Linked by Eugenia Loli on Mon 11th Nov 2002 19:56 UTC
SGI and IRIX A new supercomputer from SGI packs far more computing power per square inch than do competing machines, a breakthrough the company hopes will help it flourish in what it sees as a renaissance in supercomputing.
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Lets see how well it does on SETI@HOME
by al pettit on Mon 11th Nov 2002 21:00 UTC

They should re-compile seti@home on it and see how many units are done in a day

???
by jon on Mon 11th Nov 2002 21:35 UTC

64MB??

I assume they ment 64GB.... unless MB stands for mega^2 bytes :-).


Jon

?
by JJ on Mon 11th Nov 2002 22:26 UTC

Interesting but there must be a few mistakes.

Now if $2.9 buys 128 cpus, thats $24k per cpu node, I am assuming these nodes are mostly cpu mem & links.

Although x86 doesn't make the ideal super computer node, too much heat, space & not the best idea for such a thing, an Athlon node can easily be built for $240, about 100x cheaper, there must be something wrong here!


my 2c

RE: ?
by jon on Mon 11th Nov 2002 22:33 UTC

i think that the cpus are MIPS not x86, but i could be wrong

RE:?
by JJ on Mon 11th Nov 2002 23:07 UTC

I wasn't suggesting that they were x86. Article clearly says MIPS & MIPS corp is/was an SGI subsiduary so x86 would get short thrift there. However $24k a cpu is still very high, I would guess the article is inaccurate or the modules are quads or something. Will have to go to SGI for the real info!

Also the last time I looked, MIPS like PPC was barely at the 1GHz level so a single MIPS chip pc would not now compete against x86 on price or speed (anybody remember NT for MIPS), but its still a fine cpu architecture, and the power 17W does give it a huge power/power (mips/watts) ratio over most everything else.

re: ?
by Kevin on Tue 12th Nov 2002 00:33 UTC

Although x86 doesn't make the ideal super computer node, too much heat, space & not the best idea for such a thing, an Athlon node can easily be built for $240, about 100x cheaper, there must be something wrong here!

From the article:

"[...]density increases performance by reducing the distance that signals have to travel between the processors, memory and other subsystems. The subsets of most large supercomputers are linked through cables. Because signals can't be accelerated, the best improvement lies in pushing the machines closer together."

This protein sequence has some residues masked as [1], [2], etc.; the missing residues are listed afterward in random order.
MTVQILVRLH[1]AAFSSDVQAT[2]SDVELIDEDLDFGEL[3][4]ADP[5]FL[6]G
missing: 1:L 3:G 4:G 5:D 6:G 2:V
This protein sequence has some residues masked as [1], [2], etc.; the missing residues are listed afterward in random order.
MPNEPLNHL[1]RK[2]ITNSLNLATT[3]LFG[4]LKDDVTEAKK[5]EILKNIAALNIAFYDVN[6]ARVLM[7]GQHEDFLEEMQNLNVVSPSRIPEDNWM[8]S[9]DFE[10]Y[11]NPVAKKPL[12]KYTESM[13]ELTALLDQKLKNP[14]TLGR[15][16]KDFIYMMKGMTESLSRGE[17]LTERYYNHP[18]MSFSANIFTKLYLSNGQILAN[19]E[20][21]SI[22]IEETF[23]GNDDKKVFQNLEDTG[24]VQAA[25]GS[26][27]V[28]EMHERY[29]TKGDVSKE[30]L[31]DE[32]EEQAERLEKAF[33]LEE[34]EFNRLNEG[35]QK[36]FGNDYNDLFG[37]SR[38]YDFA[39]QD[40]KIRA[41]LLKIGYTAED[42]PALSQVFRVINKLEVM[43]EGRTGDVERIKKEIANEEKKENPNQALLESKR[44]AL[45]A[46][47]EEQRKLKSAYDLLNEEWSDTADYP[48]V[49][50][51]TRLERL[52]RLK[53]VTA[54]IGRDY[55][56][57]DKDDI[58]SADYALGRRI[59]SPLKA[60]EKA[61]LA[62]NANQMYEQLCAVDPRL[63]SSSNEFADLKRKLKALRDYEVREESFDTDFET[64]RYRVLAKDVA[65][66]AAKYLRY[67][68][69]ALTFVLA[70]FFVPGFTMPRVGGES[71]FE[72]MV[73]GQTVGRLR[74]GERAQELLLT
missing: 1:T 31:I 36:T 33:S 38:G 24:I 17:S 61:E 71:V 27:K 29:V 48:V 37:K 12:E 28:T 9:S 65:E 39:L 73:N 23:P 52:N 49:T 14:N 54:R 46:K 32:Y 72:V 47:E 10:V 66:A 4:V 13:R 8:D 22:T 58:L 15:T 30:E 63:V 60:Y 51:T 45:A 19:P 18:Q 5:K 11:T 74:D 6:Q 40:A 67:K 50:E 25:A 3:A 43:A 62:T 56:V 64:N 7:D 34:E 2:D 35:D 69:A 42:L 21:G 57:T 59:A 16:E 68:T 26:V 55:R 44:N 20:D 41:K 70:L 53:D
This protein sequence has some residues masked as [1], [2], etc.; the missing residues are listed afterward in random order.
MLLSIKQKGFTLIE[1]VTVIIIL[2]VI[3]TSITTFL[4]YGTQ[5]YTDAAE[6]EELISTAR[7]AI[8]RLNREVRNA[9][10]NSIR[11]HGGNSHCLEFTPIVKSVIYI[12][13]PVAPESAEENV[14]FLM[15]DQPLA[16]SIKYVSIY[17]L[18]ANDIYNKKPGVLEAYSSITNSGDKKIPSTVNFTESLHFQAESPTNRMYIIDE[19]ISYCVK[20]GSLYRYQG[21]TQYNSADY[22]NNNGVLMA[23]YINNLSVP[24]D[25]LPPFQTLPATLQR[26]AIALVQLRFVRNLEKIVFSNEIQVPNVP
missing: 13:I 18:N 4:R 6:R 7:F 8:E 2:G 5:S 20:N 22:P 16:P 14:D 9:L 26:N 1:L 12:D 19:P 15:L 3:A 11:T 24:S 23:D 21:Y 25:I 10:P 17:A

re:?
by JJ on Tue 12th Nov 2002 04:17 UTC

I am sure that SGI packs the MIPS chips as close as it can probably many times closer than x86 would allow. Also sure they could probably get something like Hypertransport in there to exchange data between cpus, where this still isn't here yet for el cheapo x86 on a large scale. But still, I think I might take a 100 Athlons with 100/1G networking v a single MIPS node for same $, but it sure would be a hot place to be. Clearly this machine is vastly more closely coupled than packing a bunch of x86 boxes together. Pity the article gives no real detail.

Re: Good conversation on Slashdot
by Rayiner Hashem on Tue 12th Nov 2002 05:54 UTC

Seriously. They mention the advantages of this machine, particularly the fact that the internode latency is far smaller than in a cluster machine. For non-parallizable problems, a single system image is much faster than a cluster. The 24K per machine cost seems much better if you consider that a lot of the cost of the machine is in the high-end interconnect. Hypertransport is actually a very interesting beast. It's derived from the massive Alpha 21364 interconnect, so it has a high-performance computing heritage. It has a higher per link bandwidth than NUMALink (SGI's interconnect) and it's 70ns per hop latency is probably comparable (worst case NUMALink is around 700ns, I don't feel like doing the match to see what that is per hop). The only question is whether hypertransport can scale that high.

MIPS vs. x86 for supercomputers
by matt on Tue 12th Nov 2002 09:55 UTC

plus there arent any x86 chips which run > 8-way are there? certainly no more than 32-way, yet this machine is supposed to be massively scalable cc-NUMA.

x86 chips have pretty poor links off-chip as well, at the moment they cant handle the i/o required for massive supercomputing. simply put: they cant shovel data from memory to the chip fast enough.

certainly x86 is a good choice for a cheap, high-latency cluster, but not for a supercomputer.

Athlon Supercomputer
by Hank on Tue 12th Nov 2002 13:23 UTC

an Athlon node can easily be built for $240, about 100x cheaper, there must be something wrong here!


Is this a joke? First of all, you can't make a reasonable Athlon node for that price. You will want a top end Athlon and a gigabit ethernet card, or a series of 100-Base-T ethernet cards, and 512MB of RAM. You won't get this, and a power supply/case and POS hard drive for $240. It won't cost you $24,000 either. However, you are also not getting the high speed interconnect or a system of 128 processors that can fit into a single rack.

As I've said ad nauseum in here when the parallel supercomputer topics come up, PC clusters work very well for many applications. Some applications still require and take signficant advantage of the big iron supercomputer technology.

Don't try to fit the square peg in the round hole.

Hank

AMD in "Real" supercomputer
by Hank on Tue 12th Nov 2002 14:44 UTC

Sandia's new beast, based off COTS hardware:

http://www.sandia.gov/news-center/news-releases/2002/comp-soft-math...

Without reading the article, the per-node cost (assuming one processor per node) is $5625. Not bad!

Think of a
by Anonymous on Tue 12th Nov 2002 17:16 UTC

beowulf custer of those babies